“My great­est mo­ti­va­tion is my mother, Felic­ity Machakaire. She works tire­lessly and self­lessly for the fam­ily.

“Sports stars like LeBron James and Cris­tiano SIKANDAR RAZA hasn’t moved on from Zim­babwe’s fail­ure to qual­ify for the ICC Cricket World Cup in Eng­land and Wales next year. Nei­ther has Craig Ervine. Eight months on since March, 22, 2018 — the day Zim­babwe lost to UAE by three runs in an ICC Cricket qual­i­fy­ing match and rel­e­gated the 32-year-old to emo­tional pur­ga­tory — Raza, who was voted player of the qual­i­fy­ing tour­na­ment, is still hurt­ing.

“I have not (moved on), brother; it’s just that I don’t talk about it as it sounds like a bro­ken record now,” he said.

“How­ever, our game ver­sus UAE must not take away any­thing from all the good work and per­for­mances we had done and achieved prior,” said the all-rounder. Ervine was the man on strike when Zim­babwe needed six runs off the last ball to beat UAE and qual­ify for the World Cup. He has strug­gled to move on too.

“It will be hard for any­body to foregt what hap­pened and it will be part of us for years to come,” said the 33-year-old left handed bat­saman.

“It’s al­ways go­ing to be at the back of your mind when ever cer­tain con­ver­sa­tions come up.

“There is no way of es­cap­ing it...i feel the best way to that is win­ning,” Ervine said. Much like his for­mer gaffer Heath Streak and the rest of his team­mates, Raza’s night­mare be­gan on this very day last year.

Then, the Chevrons were a merry bunch (pun in­tended), ex­cited about Ron­aldo, who are tal­ented but have in­sane work ethics, also in­spire me.

“My girl­friend Naslin Ne­gomo also plays vol­ley­ball for Harare City; both of us be­ing sports­peo­ple, keeps things ex­cit­ing.

“I am her big­gest fan and she is mine; we play­ing a his­toric pink-ball four-day Box­ing Day Test against South Africa in Port El­iz­a­beth.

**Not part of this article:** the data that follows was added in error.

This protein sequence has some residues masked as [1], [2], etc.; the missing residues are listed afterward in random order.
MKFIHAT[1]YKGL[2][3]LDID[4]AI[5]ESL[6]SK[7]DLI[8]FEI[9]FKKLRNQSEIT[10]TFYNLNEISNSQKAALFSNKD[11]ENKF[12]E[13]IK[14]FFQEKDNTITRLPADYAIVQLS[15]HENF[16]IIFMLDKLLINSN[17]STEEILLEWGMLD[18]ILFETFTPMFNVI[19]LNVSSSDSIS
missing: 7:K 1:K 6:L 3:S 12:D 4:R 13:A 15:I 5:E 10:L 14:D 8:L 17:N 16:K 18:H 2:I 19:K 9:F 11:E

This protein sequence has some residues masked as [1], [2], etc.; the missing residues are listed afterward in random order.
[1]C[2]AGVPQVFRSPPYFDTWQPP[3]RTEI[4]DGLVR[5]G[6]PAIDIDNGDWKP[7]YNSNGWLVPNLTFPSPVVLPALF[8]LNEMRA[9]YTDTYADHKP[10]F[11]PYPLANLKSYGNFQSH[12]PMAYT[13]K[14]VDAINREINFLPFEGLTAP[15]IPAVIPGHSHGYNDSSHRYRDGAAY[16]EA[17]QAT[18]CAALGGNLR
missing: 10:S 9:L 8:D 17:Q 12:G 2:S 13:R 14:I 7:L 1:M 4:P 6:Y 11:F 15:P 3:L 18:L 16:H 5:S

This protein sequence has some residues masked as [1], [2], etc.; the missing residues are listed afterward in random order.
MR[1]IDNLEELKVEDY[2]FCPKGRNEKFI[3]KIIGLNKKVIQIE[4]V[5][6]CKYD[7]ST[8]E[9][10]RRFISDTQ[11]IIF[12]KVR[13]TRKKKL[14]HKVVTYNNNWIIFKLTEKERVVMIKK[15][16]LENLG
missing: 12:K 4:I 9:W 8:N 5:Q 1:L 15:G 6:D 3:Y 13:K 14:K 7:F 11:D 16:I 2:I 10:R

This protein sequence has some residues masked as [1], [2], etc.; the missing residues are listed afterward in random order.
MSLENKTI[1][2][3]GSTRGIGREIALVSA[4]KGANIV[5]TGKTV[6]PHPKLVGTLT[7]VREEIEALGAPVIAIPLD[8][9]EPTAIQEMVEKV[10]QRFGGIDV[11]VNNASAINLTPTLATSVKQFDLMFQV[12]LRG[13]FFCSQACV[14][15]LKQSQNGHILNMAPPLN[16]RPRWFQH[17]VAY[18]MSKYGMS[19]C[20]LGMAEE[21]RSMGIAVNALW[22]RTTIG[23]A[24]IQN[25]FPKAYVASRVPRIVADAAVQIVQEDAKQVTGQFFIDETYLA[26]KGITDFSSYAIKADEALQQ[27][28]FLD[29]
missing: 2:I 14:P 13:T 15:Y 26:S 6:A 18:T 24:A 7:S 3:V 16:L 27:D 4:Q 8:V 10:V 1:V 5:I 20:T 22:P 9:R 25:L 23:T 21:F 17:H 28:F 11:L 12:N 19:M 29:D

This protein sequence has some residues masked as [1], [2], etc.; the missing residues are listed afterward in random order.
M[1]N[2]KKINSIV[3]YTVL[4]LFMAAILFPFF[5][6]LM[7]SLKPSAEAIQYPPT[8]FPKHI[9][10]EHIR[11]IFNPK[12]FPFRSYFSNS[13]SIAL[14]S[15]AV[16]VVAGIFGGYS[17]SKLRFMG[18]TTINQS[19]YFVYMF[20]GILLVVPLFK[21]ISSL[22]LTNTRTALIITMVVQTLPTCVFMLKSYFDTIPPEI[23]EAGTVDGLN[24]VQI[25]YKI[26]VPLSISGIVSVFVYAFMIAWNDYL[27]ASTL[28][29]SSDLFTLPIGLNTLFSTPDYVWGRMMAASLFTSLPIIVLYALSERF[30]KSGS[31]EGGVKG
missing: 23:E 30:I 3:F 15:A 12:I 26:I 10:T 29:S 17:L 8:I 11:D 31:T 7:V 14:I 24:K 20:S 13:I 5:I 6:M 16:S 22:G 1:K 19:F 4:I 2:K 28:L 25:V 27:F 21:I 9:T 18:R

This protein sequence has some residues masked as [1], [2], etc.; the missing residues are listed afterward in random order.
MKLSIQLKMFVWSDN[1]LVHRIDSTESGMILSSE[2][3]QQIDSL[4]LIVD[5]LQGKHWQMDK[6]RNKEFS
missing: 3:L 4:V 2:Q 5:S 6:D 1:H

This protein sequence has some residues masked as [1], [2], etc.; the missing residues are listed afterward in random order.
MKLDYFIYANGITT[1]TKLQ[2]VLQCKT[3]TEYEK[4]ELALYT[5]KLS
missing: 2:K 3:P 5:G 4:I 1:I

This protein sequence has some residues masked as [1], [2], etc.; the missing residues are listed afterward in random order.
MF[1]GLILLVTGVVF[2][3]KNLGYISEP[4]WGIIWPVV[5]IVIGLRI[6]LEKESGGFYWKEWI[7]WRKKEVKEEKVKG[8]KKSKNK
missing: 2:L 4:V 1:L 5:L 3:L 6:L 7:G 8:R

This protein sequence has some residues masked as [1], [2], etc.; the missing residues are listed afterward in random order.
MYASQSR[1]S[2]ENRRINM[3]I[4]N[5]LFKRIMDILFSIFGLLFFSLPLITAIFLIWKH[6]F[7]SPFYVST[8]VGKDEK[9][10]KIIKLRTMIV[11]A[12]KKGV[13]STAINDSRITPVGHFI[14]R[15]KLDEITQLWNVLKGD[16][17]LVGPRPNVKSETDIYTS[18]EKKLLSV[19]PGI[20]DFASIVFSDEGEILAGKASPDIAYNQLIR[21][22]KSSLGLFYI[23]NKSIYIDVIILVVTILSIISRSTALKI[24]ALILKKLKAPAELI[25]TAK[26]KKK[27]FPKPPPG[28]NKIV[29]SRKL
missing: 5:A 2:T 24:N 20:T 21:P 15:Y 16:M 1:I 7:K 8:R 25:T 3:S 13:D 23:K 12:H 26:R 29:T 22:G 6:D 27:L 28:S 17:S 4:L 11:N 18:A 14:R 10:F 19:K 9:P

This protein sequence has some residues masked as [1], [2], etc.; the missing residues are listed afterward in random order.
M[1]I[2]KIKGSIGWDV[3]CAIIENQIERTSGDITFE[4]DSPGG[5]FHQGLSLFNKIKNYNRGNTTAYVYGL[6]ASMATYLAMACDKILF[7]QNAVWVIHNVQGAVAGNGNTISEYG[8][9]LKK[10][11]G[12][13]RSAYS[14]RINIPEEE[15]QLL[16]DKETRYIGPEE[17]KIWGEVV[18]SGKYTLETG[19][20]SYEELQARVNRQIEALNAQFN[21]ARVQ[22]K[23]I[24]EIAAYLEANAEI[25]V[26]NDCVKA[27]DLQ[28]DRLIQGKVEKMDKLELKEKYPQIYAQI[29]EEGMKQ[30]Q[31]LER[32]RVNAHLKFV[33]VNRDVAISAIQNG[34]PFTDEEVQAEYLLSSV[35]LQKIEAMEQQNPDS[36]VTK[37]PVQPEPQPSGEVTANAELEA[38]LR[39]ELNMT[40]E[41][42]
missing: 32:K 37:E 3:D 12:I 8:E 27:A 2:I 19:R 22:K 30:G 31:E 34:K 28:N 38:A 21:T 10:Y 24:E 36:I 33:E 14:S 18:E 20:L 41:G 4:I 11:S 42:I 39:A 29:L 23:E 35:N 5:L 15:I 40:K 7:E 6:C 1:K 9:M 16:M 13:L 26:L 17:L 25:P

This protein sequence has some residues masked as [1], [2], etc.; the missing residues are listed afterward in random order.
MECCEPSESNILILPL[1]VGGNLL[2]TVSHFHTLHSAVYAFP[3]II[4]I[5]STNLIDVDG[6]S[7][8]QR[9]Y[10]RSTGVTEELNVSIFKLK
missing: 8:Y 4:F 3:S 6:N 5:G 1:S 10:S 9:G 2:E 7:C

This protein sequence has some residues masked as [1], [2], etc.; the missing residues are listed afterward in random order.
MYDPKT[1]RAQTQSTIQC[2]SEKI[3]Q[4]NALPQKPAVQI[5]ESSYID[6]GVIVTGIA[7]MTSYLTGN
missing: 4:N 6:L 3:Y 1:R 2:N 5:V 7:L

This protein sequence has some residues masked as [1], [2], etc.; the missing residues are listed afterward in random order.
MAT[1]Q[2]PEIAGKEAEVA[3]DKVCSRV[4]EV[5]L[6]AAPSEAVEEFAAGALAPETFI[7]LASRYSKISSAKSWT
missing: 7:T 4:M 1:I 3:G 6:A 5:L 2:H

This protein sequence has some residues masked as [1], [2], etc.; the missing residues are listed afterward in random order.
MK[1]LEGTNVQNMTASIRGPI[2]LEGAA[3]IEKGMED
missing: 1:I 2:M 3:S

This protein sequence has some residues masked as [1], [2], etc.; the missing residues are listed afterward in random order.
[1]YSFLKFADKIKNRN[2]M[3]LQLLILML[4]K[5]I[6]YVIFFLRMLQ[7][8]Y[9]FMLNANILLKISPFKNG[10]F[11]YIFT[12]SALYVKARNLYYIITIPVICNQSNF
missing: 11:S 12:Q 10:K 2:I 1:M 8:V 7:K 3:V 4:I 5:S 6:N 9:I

It’s a lit­tle bit dif­fer­ent for Raza this time around as the World Cup heart­break still lingers.

“It would have been a mer­rier Christ­mas (had Zim­babwe qual­i­fied for the World Cup),” said Raza.

Ervine said he is ex­cited to be spend­ing Christ­mas at home.

“The ex­cite­ment of the his­toric pink ball test last year was en­joy­able.

“This Christ­mas at home with fam­ily and friends af­ter a few years will be just as en­joy­able and a lit­tle more re­lax­ing than last year i would say,” he said. Raza be­lieves the year hasn’t been all gloom and doom for the na­tional cricket side.

The Chevrons recorded their first Test away win in 17 years when they beat Bangladesh by 151 runs in the first Test of the two-match se­ries in Novem­ber. “Away win af­ter 17-years is def­i­nitely a rea­son to smile about,” said Raza. In 2018 Zim­babwe played 26 ODIs record­ing five wins that came against Sri Lanka, Afghanistan (2), Hong Kong and Ire­land.

In T20Is the team went win­less in eight matches, but their big­gest suc­cess re­mains the Tests where they drew 1-1 in a two-match se­ries away to Bangladesh in Novem­ber.

“In­con­sis­tency in our re­sults and per­for­mances is be­cause of lack of in­ter­na­tional cricket,” Raza reck­ons.

“With the lit­tle we have and what we had, I am ex­tremely proud and be­lieve that the year was good for Zim­babwe Cricket. train to­gether when­ever pos­si­ble,” he said.

Naslin is also happy for her boyfriend’s achieve­ments.

“I am happy he is suc­ceed­ing in his vol­ley­ball ca­reer, he works hard and de­serves the best,” she said.

Heath Streak Sikandar Raza